Transportation of goods between countries takes place for many reasons. The majority, however, is for reasons of increasing the value of the goods. With the rapid growth of e-commerce, a large number of smaller business now require international transportation. In this article we aim to explain the different steps you should be aware of before you book your first shipment.
Shipping lines, booking agents, freight forwarders, customs house brokers; there are many players involved in international transportation. If your shipping need is related to cargo which can fit into a standard shipping container, but not enough to fill it up, and if your cargo is not so urgent that you want to pay extra for airfreight, you likely need a less than container load solution (see blog on LCL Shipping Explained). If that is the case, the only players you need to be aware of are following:
Introducing four key players in LCL shipping: Shipper, Consignee, Freight Forwarder and Shipping Line.
The shipping line is the company carrying you cargo at sea. You are likely not to ever speak with them or even see documents or correspondence from them. Freight forwarder, however, is the logistics provider you will be dealing with. They can arrange the transportation from a shipper to a consignee – of which one of them is you.
The shipper is the party of the shipment at the origin; it could be you or a factory or seller that you buy a product from. The consignee is the receiver of the cargo; this again could be you or someone that you are selling a product to.
Five physical and two documentation steps in International Shipping
In the movement of goods from shipper to consignee, there are five physical steps and two documentation steps, which must all take place for every single shipment. With each step there is a cost associated which must be settled by someone, typically the shipper or the consignee. If you want to avoid cost surprises and unnecessary delays in your supply chain, make sure you have clear agreement of who exactly pays for each of these 7 steps every time you book a shipment.
The seven steps of international shipping: Export Haulage, Origin Handling, Export Customs Clearance, Ocean Freight, Import Customs Clearance, Destination Handling and Import Haulage.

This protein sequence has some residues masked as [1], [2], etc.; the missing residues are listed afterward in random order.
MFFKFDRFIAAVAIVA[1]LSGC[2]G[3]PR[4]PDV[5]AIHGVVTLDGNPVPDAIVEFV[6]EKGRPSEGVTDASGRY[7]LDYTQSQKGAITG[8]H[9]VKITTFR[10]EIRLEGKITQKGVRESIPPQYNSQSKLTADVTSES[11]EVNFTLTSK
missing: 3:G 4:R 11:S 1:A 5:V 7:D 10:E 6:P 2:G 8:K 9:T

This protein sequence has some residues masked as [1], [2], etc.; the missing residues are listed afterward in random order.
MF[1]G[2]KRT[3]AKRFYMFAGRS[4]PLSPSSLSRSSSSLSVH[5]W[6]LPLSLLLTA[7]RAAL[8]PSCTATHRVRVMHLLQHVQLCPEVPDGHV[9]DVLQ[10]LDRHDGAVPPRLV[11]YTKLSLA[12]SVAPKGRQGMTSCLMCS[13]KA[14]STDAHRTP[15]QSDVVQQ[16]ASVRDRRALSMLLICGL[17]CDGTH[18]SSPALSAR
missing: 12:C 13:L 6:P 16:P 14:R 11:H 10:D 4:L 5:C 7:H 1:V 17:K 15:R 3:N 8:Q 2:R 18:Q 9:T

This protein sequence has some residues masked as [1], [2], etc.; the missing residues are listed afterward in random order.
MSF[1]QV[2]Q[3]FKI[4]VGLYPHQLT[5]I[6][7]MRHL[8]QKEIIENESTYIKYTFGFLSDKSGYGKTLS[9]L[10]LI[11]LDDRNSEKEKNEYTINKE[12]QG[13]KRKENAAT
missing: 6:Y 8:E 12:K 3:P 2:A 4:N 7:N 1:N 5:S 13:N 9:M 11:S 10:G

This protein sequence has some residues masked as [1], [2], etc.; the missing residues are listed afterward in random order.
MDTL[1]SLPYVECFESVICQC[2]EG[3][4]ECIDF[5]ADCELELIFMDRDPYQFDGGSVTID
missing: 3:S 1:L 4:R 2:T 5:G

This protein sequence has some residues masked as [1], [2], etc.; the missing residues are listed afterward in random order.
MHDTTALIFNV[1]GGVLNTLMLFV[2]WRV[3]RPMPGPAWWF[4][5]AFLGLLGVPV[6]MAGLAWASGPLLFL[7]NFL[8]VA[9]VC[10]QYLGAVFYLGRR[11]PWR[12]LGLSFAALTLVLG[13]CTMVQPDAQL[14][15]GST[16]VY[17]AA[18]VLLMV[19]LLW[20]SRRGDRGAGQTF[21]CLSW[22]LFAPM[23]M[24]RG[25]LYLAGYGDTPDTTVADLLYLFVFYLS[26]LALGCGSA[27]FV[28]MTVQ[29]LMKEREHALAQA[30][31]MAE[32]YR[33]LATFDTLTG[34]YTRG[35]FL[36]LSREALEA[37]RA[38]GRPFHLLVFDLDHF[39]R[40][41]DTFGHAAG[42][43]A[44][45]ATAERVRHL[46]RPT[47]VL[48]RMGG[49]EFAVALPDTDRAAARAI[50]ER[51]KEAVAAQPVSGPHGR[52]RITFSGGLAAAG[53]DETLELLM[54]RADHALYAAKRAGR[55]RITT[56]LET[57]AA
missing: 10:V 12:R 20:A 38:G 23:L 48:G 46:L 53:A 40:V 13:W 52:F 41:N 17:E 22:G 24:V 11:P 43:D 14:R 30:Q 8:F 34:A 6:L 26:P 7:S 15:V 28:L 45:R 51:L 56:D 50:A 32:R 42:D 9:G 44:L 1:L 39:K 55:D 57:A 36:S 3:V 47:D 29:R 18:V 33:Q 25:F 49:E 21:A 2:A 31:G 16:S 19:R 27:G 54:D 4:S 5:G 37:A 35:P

If in doubt, look to the contract between the shipper and consignee. If it is a sale of goods, often the handover of liability for the goods is agreed in a contract, which will then also be the source for establishing who pays for what.
The first part of the transportation is export haulage. This relates to the movement of the cargo from the shipper’s to the forwarder’s premises. The forwarder’s premises in the case of less than container load shipments is always an export consolidation centre (an origin warehouse) where the forwarder either has their own people or nominated agents in their control. The goods would typically move on road (by truck), rail or a combination. If it were agreed that the shipper is responsible for this part of the transportation, it would typically be arranged through a local transportation company. If, however, the consignee is responsible, it often makes most sense to use a freight forwarder who can offer export haulage as part of the international transportation.
Handling of the cargo (loading onto a truck) at the shipper’s premises is not considered part of export haulage, as off loading of the truck at the forwarder’s premises is normally not part of export haulage.
Export customs clearance
For every shipment leaving a country, customs formalities must take place to meet regulatory requirements. Customs clearance is a transaction whereby a declaration is developed and required documents are submitted to authorities, and can only be performed by companies holding valid customs licenses, so-called customs house brokers.
Export customs clearance can either be performed by a freight forwarder with a valid license or an agent appointed by the freight forwarder. Alternatively, it can be performed by a customs house broker appointed directly by the shipper, who does not necessarily take any other part in the shipping process. The export customs clearance step must be completed before the cargo can leave the country of origin, and if not performed by the freight forwarder, often required to be completed before the cargo enters the forwarders origin warehouse.